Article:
3-year-old incident in Texas remains a hot immigration issue
FABENS, Texas — With its pecan groves and dusty cotton fields, the calm surrounding this stretch of the U.S.-Mexican border belies its role in one of the country’s fiercest immigration dramas, one that has led to congressional hearings, impassioned protests and outrage from conservative media.
It all began three years ago, when U.S. Border Patrol agents Ignacio “Nacho” Ramos and Jose Compean chased a van driven by Osvaldo Aldrete Davila, a Mexican national. Davila ditched the van about 100 yards from the border and sprinted across the Rio Grande toward Mexico, but not before Compean fired his gun at him and missed, and Ramos hit Davila with a single shot that sliced his buttocks and urethra.
As Davila disappeared across the border, agents found nearly 800 pounds of marijuana in the van he was driving.
On other points, the narrative diverges: Ramos and Compean say they fired their weapons only because they believed Davila had flashed a gun at them, and they insist they informed their supervisor about the shooting.
Other agents disputed this claim during a federal trial, saying Ramos and Compean shot an unarmed man from behind, tried to cover it up and failed to report it properly. A jury in El Paso convicted the two agents of assault, obstruction of justice and civil rights violations, and each received lengthy federal prison sentences: 11 years for Ramos, 12 for Compean.
Even before the trial began, conservative media took up the cause, portraying Ramos and Compean as martyrs to an immigration policy out of control. Ann Coulter wrote about the incident, and talk radio has filled hours with the subject. CNN’s Lou Dobbs has featured the story, calling the agents’ imprisonment an “outrage” and “warrantless.”
And as can be expected in a presidential campaign season in which immigration is a hotly discussed issue, several candidates have weighed in.
Mitt Romney, who issued no pardons as governor of Massachusetts, told conservative talk show host Laura Ingraham that “if there is prosecutorial indiscretion” in this case—and he suspects there is—”these cases deserve a very careful look and potentially a pardon.”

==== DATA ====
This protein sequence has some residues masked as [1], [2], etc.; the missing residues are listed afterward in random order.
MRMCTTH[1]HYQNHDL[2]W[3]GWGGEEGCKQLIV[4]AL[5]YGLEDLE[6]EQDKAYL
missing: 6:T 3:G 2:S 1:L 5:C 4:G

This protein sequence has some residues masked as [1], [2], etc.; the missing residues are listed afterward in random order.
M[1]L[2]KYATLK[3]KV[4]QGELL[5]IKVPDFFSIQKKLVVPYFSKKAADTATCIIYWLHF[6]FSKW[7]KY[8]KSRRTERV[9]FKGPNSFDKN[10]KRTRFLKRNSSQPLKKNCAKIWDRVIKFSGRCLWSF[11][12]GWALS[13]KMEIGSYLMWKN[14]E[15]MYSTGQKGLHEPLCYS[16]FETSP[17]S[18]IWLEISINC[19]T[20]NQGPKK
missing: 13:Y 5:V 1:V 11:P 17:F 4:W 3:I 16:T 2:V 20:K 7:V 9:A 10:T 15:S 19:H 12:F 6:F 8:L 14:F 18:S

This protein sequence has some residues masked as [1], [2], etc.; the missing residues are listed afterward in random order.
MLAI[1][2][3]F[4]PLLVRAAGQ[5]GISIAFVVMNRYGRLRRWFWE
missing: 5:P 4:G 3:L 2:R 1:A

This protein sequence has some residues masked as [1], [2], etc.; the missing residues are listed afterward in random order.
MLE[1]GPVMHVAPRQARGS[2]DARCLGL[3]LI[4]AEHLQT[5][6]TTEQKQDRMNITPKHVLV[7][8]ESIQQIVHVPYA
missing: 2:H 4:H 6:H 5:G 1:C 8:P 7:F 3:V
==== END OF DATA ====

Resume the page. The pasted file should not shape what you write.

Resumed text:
At a “Meet Mike Huckabee” event last month in Iowa, the former Arkansas governor said, “Of course I would review their case,” adding that he hoped the agents would be back home by Valentine’s Day 2009, just after a new president takes office.
Republican Reps. Tom Tancredo of Colorado and Duncan Hunter of California, both presidential candidates until recently, have each introduced legislation either asking President Bush to pardon the men or proposing a congressional pardon, which would be unprecedented.
Bush has so far declined to pardon Ramos and Compean, with spokeswoman Dana Perino noting that the men’s case is on appeal. Neither has applied for a pardon, which requires admitting guilt.
“He will not sign that paperwork,” said Monica Ramos, Ignacio’s wife. “He’s not going to beg for a pardon.”
Democrats, too, have gotten in on the debate.
Last summer, Democratic Sen. Dianne Feinstein of California held hearings on the case, saying the agents’ sentences were too harsh and their case should be reviewed. Democratic Rep. Bill Delahunt of Massachusetts recently introduced a resolution in the House calling on Bush to commute the agents’ sentences to time served. The bill has bipartisan support with 75 co-sponsors.
Sens. Hillary Clinton and Barack Obama have not commented on the case.
Johnny Sutton, the U.S. attorney who prosecuted, said that Ramos and Compean are far from heroes and that the conservative media gloss over many of the facts, forgetting that a jury unanimously convicted them.
“They shot 15 times at an unarmed man who was running away from them and posed no threat,” Sutton said in a statement. “They lied about what happened, covered up the shooting, conspired to destroy evidence and then proceeded to write up and file a false report.”
$5 million claim
Davila, the man who was shot, got immunity for the drugs in his van in exchange for testifying against the agents, but he is now in a west Texas jail on unrelated smuggling charges. He has pleaded not guilty and has filed a $5 million claim against the Border Patrol for violating his civil rights in the shooting.
In a recent visit to the site of the shooting—a dusty, desolate patch just outside Fabens, population 8,000—Joe Loya, Ramos’ father-in-law, kicked the dirt and disagreed with Sutton’s characterization.
“It’s nothing but lies, lies, lies,” Loya said. “This place makes me so angry.”
In the distance, four Border Patrol agents watched Loya from their trucks with binoculars as they scanned the border about 100 yards away.
“Supervisors don’t like to see us out here,” he said, staring back at the men. “Too bad.”